The One Question You Should Ask Everyone You Meet
the summer of 1999 and features lyrics taken from a hypothetical commencement speech penned by Chicago Tribune Columnist Mary Schmich. The tune features some great pieces of advice. Specifically, though, it features the following advice about advice:
“Advice is a form of nostalgia. Dispensing it is a way of fishing the past from the disposal, wiping it off, painting over the ugly parts and recycling it for more than it’s worth.”
I love that line. Dispensing advice is a way of fishing from the past, taking the best parts and reusing it. While this line and the majority of the song was written with the personal aspects of life in mind, I’ve found it applies to the professional aspects of life as well, especially when you work in PR.
I mean, it makes sense, right? PR is a soft science. Sure, the numbers are hard, but the data often leads to different interpretations and you can’t learn much about what we do from a textbook. The best way to learn is to take on advice from those you respect and those in places you aspire to reach. Whenever possible, I ask the business owners, marketers, and entrepreneurs I meet to share with me the best advice they have ever received. You’d be surprised how much insight such a simple question can yield.
I recently kicked the question around to my B&O colleagues, as it relates to PR, and got some interesting responses. Hopefully, some of these can help you on your own journey.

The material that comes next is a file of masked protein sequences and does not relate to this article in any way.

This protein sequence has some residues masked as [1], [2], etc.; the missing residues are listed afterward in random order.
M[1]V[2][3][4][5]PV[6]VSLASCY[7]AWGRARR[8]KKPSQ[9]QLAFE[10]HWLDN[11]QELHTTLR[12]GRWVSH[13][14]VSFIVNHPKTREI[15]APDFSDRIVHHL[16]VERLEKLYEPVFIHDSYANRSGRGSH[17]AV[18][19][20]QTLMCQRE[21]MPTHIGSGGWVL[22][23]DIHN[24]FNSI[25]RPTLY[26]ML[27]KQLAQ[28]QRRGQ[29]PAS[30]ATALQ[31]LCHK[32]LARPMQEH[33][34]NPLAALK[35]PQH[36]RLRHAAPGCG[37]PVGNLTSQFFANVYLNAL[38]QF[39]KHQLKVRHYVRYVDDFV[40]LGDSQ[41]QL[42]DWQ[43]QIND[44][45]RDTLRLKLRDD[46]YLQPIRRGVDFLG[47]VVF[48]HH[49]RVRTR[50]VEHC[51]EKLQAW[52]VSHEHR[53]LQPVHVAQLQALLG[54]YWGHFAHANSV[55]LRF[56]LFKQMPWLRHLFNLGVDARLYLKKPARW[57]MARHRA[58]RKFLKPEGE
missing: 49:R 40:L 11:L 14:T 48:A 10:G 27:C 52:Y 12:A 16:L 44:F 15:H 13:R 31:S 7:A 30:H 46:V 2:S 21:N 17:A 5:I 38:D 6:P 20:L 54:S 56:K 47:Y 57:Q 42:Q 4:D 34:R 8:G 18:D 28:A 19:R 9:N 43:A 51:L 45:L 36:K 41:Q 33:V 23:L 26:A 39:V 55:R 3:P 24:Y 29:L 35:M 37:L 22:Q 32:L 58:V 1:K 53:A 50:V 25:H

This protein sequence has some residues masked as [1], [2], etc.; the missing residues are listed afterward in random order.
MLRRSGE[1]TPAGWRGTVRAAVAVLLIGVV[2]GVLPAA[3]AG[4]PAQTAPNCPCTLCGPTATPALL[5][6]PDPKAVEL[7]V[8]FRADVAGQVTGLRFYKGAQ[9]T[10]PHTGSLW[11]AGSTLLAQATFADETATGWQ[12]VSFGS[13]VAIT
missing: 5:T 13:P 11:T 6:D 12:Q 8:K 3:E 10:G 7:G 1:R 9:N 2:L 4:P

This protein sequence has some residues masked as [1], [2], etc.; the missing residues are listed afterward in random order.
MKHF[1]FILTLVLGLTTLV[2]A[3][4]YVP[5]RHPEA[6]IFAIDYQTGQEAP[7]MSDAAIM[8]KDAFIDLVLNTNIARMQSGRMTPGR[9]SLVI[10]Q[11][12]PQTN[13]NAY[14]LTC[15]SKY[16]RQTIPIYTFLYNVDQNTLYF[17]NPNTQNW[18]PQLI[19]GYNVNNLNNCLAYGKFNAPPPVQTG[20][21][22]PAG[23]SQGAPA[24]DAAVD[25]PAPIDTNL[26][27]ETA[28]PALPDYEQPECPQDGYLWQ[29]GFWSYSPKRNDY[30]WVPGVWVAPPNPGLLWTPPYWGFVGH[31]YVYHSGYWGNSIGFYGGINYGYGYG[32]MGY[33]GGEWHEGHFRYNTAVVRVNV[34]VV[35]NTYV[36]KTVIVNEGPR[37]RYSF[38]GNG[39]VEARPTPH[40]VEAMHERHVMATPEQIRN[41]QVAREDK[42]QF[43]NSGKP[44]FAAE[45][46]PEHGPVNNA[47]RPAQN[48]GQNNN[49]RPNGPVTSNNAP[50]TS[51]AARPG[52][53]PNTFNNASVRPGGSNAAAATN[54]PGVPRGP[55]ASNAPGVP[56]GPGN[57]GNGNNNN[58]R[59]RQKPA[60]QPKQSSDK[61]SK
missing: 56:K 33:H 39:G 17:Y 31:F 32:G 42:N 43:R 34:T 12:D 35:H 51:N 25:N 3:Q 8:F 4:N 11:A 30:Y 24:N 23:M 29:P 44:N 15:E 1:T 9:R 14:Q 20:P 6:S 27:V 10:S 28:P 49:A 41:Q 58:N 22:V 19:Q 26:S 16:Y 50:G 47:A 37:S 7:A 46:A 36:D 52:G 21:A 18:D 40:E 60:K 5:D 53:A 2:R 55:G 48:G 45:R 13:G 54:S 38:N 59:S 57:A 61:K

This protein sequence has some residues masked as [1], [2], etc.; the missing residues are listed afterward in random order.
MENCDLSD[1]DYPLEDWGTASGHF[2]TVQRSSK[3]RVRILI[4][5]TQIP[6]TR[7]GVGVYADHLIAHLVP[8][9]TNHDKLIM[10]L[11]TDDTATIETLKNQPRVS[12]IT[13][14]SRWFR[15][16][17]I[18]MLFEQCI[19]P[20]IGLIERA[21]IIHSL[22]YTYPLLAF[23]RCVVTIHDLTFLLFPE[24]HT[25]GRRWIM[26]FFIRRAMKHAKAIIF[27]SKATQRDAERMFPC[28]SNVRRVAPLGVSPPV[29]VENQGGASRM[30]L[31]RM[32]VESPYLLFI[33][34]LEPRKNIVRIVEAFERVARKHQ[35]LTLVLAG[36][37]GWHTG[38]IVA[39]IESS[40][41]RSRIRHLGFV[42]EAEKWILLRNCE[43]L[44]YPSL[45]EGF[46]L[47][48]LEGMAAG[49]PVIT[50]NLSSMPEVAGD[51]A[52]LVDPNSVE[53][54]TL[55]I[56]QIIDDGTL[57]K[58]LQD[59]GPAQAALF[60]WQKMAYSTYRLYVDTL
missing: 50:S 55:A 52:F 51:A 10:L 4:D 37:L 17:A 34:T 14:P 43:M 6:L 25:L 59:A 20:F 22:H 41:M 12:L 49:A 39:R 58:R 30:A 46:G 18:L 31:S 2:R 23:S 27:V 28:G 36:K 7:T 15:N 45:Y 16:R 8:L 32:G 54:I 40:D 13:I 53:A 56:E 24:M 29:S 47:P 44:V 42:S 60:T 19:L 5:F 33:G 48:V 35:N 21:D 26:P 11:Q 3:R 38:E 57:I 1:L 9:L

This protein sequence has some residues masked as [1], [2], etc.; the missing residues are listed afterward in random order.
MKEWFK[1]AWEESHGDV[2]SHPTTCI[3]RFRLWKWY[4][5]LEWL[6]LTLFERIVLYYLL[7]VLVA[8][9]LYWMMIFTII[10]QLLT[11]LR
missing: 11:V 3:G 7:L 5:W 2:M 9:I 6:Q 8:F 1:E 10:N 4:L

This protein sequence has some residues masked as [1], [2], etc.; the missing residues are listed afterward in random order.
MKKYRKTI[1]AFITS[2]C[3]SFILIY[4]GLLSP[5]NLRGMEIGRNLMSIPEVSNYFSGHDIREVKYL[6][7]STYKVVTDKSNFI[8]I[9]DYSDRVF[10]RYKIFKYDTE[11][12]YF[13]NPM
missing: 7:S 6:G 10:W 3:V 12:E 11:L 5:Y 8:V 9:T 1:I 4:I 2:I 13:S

- “Lead by example. Worry about the details. Never rest on your laurels.” – Simon Jones
- “Under promise, over deliver.” – Jennifer Smith
- “Never make promises you can’t keep – especially to a reporter!” – Natalie Pridham
- “Always put yourself in the shoes of the person of who will ultimately receive what you’re working on. It helps distinguish between what’s valuable and what’s unnecessary.”– Vanessa Krooss
- “Don’t use ‘I’ in email. We’re a team!” – Sophie Sieck
- “Leave your work at the office and go live your life. The work will always be waiting for you when you return.” – Drew Smith
- “When messaging: don't position just on speeds and feeds. Clients - above all else - worry about resolution of their business problem. Start there, and then explain how your offering helps their needs.” – Tris Clark
- “When pitching by email, get straight to the point and state your news as fast as possible.” – Julia van Broek
- “Take credit for the work you do! It’s totally fine to give yourself a pat on the back for doing a great job when the opportunity presents itself. Besides … if you or your team doesn’t take credit for doing a good job, your client may swoop in and take it from under you.” – Chris Navalta
- “Try not to take things too personally. It’s easier said than done when you’re passionate about your job. But know things will ALWAYS GO WRONG in our industry. Rather than let it deflate and derail you, try and focus on what you can learn and take away from the experience so you are better armed to deal with the situation next time.” – Kris Reeves
And the best advice I’ve ever received? Remember cool songs written during the years before you were of legal age to vote. They might help you write a blog post one day!